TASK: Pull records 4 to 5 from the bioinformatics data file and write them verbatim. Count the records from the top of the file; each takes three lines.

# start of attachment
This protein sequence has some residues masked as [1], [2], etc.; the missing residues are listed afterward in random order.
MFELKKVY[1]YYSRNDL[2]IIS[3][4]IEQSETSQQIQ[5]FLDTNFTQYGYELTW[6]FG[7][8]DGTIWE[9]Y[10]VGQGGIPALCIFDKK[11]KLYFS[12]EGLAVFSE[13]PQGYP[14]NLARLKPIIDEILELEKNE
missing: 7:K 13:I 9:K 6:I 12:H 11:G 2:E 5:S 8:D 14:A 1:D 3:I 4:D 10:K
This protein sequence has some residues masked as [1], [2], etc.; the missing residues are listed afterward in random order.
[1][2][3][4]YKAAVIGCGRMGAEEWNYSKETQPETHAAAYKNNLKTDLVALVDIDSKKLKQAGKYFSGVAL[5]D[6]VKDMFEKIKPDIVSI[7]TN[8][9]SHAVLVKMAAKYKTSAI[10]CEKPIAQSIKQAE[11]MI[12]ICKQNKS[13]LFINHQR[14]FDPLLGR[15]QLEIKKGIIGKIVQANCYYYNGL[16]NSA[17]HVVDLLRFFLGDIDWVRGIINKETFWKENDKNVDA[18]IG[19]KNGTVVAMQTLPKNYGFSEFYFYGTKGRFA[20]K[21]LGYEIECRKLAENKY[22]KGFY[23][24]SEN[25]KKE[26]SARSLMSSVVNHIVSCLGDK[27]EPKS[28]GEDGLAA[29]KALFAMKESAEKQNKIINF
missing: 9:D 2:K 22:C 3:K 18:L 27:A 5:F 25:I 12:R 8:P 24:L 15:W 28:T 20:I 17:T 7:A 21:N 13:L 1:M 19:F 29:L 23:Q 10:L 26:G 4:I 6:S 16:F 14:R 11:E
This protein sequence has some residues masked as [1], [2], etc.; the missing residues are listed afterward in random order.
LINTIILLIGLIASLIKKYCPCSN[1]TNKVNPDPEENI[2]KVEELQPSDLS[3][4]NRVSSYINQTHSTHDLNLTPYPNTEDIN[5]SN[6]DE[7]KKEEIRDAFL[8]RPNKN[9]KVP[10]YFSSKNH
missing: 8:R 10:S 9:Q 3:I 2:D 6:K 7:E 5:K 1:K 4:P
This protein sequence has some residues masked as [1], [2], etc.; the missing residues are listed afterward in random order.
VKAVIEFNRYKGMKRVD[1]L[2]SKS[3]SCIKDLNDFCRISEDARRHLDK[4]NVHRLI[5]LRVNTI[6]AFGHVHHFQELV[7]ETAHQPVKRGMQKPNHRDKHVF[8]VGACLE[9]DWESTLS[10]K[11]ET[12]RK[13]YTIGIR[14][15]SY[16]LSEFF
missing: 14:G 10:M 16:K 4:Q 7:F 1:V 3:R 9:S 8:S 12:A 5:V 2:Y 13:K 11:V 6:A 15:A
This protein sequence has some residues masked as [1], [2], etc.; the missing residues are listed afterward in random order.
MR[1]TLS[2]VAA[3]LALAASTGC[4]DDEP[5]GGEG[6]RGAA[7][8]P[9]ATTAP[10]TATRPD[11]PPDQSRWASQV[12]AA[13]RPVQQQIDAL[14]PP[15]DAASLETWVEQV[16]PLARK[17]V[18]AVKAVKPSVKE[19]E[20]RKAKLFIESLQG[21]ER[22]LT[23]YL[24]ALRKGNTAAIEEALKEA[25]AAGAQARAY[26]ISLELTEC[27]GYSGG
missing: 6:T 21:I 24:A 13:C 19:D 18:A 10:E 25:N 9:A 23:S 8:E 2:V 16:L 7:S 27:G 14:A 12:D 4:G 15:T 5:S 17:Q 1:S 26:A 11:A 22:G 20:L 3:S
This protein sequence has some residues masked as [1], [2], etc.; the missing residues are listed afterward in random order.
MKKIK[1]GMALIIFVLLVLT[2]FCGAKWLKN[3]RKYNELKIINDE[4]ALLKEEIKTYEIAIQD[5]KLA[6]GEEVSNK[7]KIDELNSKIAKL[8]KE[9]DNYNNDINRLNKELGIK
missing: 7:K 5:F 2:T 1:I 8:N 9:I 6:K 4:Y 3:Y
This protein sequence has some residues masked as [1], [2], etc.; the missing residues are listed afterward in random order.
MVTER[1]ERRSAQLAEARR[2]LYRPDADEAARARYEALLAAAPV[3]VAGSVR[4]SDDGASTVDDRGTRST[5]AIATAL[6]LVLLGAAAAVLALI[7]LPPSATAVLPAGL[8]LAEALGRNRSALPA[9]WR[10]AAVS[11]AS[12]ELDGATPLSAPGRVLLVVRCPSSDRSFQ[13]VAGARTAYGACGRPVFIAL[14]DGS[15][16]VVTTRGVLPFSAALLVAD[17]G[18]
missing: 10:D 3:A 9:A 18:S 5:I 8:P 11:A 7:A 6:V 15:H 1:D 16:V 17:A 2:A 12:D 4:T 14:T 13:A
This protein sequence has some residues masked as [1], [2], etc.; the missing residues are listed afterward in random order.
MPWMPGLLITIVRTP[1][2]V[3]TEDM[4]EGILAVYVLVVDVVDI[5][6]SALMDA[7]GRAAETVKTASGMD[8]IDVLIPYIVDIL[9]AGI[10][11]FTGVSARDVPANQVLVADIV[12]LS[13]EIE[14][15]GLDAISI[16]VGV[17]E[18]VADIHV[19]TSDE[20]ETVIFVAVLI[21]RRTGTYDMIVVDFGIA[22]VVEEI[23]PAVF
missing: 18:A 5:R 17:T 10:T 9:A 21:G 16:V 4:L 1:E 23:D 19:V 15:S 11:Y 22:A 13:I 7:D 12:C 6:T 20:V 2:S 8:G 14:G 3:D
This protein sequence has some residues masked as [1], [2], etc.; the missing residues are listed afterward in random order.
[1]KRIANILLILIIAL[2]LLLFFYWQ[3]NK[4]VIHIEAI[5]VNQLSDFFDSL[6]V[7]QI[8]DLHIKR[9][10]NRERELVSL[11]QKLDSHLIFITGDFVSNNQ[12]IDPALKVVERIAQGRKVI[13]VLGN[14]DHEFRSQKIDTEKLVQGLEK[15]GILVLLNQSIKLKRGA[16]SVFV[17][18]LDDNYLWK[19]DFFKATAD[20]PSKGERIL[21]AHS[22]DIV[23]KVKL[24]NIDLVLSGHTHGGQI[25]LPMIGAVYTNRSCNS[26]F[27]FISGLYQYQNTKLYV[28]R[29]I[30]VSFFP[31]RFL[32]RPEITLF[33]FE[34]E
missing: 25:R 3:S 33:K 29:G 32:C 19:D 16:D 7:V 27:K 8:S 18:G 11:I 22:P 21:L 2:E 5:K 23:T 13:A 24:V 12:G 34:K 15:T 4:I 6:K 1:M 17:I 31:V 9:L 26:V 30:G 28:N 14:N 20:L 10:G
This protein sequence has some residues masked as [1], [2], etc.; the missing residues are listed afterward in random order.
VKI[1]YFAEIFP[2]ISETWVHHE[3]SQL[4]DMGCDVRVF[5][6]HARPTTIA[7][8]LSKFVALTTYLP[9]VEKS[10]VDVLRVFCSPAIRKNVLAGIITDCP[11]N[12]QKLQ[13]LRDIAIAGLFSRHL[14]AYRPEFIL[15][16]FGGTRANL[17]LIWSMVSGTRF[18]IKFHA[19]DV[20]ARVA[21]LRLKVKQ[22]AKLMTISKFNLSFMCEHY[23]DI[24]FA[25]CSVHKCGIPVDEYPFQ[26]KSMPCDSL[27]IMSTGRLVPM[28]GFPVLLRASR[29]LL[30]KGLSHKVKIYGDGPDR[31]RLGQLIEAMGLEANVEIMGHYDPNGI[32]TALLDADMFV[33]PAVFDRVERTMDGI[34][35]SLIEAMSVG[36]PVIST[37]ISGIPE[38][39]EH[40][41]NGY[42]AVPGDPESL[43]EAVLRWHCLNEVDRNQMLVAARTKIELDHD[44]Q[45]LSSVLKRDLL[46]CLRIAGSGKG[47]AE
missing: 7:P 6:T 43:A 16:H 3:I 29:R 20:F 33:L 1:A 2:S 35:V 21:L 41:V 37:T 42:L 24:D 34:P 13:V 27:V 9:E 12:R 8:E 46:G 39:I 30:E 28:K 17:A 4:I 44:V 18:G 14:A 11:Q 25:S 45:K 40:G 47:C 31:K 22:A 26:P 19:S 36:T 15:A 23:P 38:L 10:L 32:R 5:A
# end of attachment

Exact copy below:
This protein sequence has some residues masked as [1], [2], etc.; the missing residues are listed afterward in random order.
VKAVIEFNRYKGMKRVD[1]L[2]SKS[3]SCIKDLNDFCRISEDARRHLDK[4]NVHRLI[5]LRVNTI[6]AFGHVHHFQELV[7]ETAHQPVKRGMQKPNHRDKHVF[8]VGACLE[9]DWESTLS[10]K[11]ET[12]RK[13]YTIGIR[14][15]SY[16]LSEFF
missing: 14:G 10:M 16:K 4:Q 7:F 1:V 3:R 9:S 8:S 12:A 5:V 2:Y 13:K 11:V 6:A 15:A
This protein sequence has some residues masked as [1], [2], etc.; the missing residues are listed afterward in random order.
MR[1]TLS[2]VAA[3]LALAASTGC[4]DDEP[5]GGEG[6]RGAA[7][8]P[9]ATTAP[10]TATRPD[11]PPDQSRWASQV[12]AA[13]RPVQQQIDAL[14]PP[15]DAASLETWVEQV[16]PLARK[17]V[18]AVKAVKPSVKE[19]E[20]RKAKLFIESLQG[21]ER[22]LT[23]YL[24]ALRKGNTAAIEEALKEA[25]AAGAQARAY[26]ISLELTEC[27]GYSGG
missing: 6:T 21:I 24:A 13:C 19:D 18:A 10:E 25:N 9:A 23:S 8:E 2:V 16:L 7:S 27:G 14:A 12:D 4:G 15:T 5:S 17:Q 1:S 26:A 11:A 22:G 20:L 3:S